by Sanford Levinson

Open UniversityDavid Brooks's columnNew York Times
On Capitol Hill, there is a strange passivity in Republican ranks. Republicans are privately disgusted with how President Bush has led their party and the nation, but they don't publicly offer any alternatives. They just follow sullenly along....
They are like people quietly marching to their doom....
The big question is, Why are the Republicans so immobile?
There are several reasons. First, there are structural barriers to change. As it has aged, the conservative movement has grown a collection of special interest groups that restrict its mobility. Anybody who offers unorthodox tax policies gets whacked by the Club for Growth and Americans for Tax Reform. Anybody who offers unorthodox social policies gets whacked by James Dobson.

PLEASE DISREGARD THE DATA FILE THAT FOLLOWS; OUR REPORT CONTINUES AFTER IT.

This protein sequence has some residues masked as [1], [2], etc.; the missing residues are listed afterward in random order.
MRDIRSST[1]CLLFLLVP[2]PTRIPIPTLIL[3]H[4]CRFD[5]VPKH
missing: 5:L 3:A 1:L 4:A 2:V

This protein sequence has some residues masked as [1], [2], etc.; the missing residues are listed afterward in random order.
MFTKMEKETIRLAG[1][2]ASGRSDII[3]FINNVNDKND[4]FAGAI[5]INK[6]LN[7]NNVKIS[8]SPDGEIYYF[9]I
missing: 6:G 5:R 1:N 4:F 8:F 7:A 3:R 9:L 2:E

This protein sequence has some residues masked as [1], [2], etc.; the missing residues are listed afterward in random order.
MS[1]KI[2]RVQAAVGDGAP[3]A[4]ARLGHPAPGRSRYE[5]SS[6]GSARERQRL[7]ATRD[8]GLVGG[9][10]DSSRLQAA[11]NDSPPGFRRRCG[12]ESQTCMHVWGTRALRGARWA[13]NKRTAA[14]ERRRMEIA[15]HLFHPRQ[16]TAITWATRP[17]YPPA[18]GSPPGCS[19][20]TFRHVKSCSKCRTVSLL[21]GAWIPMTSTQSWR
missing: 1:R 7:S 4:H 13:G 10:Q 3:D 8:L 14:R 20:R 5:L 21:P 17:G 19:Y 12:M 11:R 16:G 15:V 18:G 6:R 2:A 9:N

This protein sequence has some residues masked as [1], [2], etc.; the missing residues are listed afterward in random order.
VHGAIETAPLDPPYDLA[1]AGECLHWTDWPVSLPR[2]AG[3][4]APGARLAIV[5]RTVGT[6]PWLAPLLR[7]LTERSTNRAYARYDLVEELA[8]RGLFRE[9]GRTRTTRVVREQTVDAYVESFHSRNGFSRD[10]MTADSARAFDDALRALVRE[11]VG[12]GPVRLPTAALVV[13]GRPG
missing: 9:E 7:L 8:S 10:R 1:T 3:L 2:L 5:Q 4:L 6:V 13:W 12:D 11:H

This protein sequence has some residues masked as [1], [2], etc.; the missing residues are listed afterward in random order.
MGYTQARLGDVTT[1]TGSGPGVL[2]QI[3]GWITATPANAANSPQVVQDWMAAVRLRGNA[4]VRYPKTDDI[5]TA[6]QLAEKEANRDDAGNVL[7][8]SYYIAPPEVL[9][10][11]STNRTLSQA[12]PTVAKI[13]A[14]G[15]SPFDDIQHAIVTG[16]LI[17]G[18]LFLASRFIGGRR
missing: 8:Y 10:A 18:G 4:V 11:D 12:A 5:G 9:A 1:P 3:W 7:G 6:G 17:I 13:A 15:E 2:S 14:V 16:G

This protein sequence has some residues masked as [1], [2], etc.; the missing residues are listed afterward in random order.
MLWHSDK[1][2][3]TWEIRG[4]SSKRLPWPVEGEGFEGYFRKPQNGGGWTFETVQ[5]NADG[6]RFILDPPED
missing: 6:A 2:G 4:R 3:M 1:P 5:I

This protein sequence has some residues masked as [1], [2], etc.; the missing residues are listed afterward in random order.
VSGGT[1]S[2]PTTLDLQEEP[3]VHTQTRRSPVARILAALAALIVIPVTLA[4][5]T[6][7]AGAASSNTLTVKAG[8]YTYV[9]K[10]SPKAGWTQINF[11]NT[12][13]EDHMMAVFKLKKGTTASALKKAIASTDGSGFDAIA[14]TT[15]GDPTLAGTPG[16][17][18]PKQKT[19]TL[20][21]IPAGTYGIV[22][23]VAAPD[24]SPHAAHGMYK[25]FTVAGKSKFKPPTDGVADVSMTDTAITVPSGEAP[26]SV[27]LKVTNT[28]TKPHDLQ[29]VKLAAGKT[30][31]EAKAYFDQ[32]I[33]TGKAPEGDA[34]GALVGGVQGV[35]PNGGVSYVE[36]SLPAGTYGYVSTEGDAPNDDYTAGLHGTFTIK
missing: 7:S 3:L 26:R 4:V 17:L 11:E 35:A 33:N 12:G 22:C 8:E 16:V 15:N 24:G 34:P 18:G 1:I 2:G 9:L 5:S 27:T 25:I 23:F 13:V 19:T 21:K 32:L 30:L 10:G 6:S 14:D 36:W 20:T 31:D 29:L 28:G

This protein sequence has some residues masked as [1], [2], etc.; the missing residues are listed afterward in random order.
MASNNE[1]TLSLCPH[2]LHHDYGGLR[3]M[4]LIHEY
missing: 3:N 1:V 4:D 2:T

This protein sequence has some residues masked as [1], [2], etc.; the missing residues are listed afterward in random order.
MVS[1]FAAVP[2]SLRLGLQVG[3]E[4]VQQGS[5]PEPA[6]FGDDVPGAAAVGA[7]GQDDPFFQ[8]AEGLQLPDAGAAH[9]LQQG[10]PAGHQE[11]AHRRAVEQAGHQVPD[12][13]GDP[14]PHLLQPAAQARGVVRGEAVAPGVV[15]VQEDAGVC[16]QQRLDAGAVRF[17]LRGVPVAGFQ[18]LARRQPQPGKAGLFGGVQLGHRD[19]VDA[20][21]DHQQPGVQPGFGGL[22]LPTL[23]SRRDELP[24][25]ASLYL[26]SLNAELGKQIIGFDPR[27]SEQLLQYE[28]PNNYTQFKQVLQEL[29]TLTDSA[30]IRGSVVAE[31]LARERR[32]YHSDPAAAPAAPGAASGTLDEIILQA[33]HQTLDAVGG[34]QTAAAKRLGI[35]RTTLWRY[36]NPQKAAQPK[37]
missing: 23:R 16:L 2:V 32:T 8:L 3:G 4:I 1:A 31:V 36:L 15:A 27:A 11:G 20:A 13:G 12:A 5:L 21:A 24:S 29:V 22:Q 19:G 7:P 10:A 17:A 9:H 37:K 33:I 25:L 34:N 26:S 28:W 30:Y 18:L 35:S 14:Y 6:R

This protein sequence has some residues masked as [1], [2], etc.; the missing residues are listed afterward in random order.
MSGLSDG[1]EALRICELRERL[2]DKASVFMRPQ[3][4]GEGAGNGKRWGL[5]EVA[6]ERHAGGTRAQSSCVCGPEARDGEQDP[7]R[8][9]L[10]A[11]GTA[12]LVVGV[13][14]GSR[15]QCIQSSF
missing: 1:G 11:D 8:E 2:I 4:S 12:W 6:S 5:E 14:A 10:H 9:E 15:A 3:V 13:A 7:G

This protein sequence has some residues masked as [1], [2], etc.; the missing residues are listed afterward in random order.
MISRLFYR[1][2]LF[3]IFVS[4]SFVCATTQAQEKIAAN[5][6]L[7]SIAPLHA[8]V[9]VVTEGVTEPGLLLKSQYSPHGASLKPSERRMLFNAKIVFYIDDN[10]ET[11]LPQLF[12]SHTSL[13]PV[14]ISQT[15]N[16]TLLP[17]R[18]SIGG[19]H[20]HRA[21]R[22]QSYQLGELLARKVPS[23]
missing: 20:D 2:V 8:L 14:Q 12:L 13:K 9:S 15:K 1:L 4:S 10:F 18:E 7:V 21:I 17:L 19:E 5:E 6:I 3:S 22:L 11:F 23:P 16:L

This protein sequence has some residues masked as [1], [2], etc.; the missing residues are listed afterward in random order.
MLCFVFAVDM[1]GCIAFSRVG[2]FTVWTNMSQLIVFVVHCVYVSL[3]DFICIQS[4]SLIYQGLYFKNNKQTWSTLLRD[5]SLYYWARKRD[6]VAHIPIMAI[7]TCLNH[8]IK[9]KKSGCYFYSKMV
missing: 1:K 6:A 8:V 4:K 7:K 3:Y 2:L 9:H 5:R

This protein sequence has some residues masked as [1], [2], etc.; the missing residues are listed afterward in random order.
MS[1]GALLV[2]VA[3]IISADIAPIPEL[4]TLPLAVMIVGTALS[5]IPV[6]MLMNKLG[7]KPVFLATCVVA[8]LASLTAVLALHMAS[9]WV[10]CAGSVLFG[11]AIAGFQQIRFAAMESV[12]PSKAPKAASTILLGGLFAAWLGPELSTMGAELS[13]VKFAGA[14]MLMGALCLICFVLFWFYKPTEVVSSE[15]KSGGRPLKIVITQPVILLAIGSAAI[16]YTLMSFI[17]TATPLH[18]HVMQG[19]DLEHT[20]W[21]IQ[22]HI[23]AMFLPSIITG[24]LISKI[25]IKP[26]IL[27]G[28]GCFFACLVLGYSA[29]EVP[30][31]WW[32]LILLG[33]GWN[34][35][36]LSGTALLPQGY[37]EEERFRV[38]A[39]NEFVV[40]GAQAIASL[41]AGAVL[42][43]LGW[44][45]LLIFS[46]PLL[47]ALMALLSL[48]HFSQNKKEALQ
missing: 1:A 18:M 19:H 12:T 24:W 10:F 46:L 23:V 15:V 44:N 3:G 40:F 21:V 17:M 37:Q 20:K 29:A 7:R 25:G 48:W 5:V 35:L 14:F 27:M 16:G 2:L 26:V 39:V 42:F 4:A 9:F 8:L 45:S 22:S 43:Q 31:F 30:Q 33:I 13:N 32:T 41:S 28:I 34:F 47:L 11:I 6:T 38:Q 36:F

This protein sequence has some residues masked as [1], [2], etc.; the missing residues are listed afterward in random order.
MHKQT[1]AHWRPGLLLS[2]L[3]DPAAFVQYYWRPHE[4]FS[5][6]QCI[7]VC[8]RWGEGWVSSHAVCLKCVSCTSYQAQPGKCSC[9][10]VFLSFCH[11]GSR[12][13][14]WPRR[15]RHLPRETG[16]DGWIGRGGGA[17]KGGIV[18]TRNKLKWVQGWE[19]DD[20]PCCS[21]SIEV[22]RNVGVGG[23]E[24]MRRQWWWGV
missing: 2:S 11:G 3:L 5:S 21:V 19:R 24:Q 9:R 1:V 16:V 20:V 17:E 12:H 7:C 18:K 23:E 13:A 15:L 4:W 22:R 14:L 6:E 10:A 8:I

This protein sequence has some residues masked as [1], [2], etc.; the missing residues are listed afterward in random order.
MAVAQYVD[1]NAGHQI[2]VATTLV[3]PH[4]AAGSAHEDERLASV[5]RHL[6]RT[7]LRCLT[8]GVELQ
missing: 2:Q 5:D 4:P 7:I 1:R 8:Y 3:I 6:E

Second, there is the corrupting influence of teamism. Being a good conservative now means sticking together with other conservatives, not thinking new and adventurous thoughts....
Third, there is the oppressive power of the past. Conservatives have allowed a simplistic view of Ronald Reagan to define the sacred parameters of thought....
Fourth, there is the bunker mentality. Republican morale has been brutalized by the Iraq war and the party's decline. This state of emotional pain is not conducive to risk-taking and free and open debate.
Times